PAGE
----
An early December evening, driving out of the neighborhood,
thinking of my lists, always too much to do, seeing a string
of red brake lights ahead like a strand of Christmas
decorations, wondering why all these cars are stopped
when I'm in such a hurry. I idle in neutral, impatience
growing, and then I see: in the headlights' white stare:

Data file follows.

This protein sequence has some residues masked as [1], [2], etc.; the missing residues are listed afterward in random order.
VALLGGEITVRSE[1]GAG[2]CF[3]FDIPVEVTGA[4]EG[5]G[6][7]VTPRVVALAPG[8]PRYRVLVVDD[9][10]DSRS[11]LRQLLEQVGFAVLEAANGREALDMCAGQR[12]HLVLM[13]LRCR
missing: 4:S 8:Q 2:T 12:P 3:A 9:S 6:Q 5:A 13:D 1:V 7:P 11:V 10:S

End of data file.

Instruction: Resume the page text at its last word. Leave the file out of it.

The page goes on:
a deer, hit by a car, trying to cross the road,
her useless hind legs dragging behind, her front hooves
clicking inch by inch. She is so close I can see the fear
in her eyes, her panting breath, rising white
in the black night. I want to stop the car, carry her
across, cradle her in my arms. But all I can do, for this
and all the sorrows of the weary world, is press
the pedal, grip the wheel, keep on driving.

Barbara Crooker

poems online



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